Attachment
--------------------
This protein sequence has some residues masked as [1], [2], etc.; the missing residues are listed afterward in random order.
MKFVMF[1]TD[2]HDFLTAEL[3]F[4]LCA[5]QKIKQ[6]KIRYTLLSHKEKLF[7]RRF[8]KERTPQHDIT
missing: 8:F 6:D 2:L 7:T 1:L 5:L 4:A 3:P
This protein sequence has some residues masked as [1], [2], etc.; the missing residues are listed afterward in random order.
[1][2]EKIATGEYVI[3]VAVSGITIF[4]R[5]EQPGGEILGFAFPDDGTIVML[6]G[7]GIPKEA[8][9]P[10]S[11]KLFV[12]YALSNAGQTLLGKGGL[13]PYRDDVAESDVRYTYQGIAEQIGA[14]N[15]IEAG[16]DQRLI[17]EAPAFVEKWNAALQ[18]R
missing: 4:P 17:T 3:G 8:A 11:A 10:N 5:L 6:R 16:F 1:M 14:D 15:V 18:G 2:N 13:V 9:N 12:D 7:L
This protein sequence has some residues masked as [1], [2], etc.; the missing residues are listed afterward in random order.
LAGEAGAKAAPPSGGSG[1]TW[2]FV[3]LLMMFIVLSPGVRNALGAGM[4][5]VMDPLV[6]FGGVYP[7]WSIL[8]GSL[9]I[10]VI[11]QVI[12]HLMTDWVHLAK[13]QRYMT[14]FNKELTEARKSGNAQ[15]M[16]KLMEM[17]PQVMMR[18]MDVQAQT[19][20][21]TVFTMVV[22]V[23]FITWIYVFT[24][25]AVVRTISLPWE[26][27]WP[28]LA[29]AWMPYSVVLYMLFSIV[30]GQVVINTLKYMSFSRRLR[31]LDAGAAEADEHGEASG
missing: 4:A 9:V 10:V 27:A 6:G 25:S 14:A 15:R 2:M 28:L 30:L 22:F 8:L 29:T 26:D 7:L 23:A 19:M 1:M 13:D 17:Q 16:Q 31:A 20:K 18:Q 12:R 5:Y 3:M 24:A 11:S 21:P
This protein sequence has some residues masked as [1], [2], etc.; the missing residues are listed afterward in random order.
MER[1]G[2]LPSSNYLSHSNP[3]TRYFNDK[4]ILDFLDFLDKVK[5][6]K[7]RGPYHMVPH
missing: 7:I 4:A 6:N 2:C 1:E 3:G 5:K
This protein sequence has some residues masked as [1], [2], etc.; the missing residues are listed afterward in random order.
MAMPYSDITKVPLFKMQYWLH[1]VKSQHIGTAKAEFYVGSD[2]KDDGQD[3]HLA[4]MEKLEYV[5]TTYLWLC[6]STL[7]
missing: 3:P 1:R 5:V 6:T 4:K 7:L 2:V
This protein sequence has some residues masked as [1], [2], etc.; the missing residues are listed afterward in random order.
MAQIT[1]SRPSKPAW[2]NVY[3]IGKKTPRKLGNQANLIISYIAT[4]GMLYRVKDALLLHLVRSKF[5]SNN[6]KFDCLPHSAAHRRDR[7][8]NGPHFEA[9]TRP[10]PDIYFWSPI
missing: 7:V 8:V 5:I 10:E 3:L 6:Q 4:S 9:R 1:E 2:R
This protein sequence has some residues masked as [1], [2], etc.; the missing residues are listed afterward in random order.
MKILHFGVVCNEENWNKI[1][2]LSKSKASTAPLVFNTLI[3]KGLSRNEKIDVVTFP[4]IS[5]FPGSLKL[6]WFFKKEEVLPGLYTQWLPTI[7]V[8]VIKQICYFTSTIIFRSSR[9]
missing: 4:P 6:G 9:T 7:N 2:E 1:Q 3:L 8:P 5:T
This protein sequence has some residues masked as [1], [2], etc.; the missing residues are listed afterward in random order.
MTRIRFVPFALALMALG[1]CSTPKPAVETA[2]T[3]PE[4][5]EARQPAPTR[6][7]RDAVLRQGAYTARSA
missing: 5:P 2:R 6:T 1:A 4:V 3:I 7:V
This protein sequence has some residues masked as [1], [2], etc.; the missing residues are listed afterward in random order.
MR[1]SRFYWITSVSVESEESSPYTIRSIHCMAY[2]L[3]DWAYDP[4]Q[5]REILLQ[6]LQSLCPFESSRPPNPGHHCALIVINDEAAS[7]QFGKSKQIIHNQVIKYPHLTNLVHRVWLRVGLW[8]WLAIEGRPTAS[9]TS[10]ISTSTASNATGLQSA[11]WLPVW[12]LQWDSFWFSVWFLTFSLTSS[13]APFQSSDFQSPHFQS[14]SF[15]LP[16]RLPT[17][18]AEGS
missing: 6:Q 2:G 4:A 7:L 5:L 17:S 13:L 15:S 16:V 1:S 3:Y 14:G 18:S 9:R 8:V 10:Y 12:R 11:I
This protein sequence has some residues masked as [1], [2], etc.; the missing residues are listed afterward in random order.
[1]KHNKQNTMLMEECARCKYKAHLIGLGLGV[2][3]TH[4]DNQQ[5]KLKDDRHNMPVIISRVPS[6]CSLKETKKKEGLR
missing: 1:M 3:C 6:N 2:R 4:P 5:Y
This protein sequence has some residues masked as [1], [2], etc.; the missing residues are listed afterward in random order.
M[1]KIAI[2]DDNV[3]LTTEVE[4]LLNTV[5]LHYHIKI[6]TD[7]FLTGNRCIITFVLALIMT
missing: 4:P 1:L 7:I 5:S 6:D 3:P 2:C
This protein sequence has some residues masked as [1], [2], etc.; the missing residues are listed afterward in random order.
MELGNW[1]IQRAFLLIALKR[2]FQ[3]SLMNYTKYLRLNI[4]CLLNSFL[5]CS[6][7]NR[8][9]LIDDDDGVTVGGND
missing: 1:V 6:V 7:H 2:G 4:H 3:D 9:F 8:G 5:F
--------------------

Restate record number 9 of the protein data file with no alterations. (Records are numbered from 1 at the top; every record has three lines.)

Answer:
This protein sequence has some residues masked as [1], [2], etc.; the missing residues are listed afterward in random order.
MR[1]SRFYWITSVSVESEESSPYTIRSIHCMAY[2]L[3]DWAYDP[4]Q[5]REILLQ[6]LQSLCPFESSRPPNPGHHCALIVINDEAAS[7]QFGKSKQIIHNQVIKYPHLTNLVHRVWLRVGLW[8]WLAIEGRPTAS[9]TS[10]ISTSTASNATGLQSA[11]WLPVW[12]LQWDSFWFSVWFLTFSLTSS[13]APFQSSDFQSPHFQS[14]SF[15]LP[16]RLPT[17][18]AEGS
missing: 6:Q 2:G 4:A 7:L 5:L 17:S 13:L 15:S 16:V 1:S 3:Y 14:G 18:S 9:R 8:V 10:Y 12:R 11:I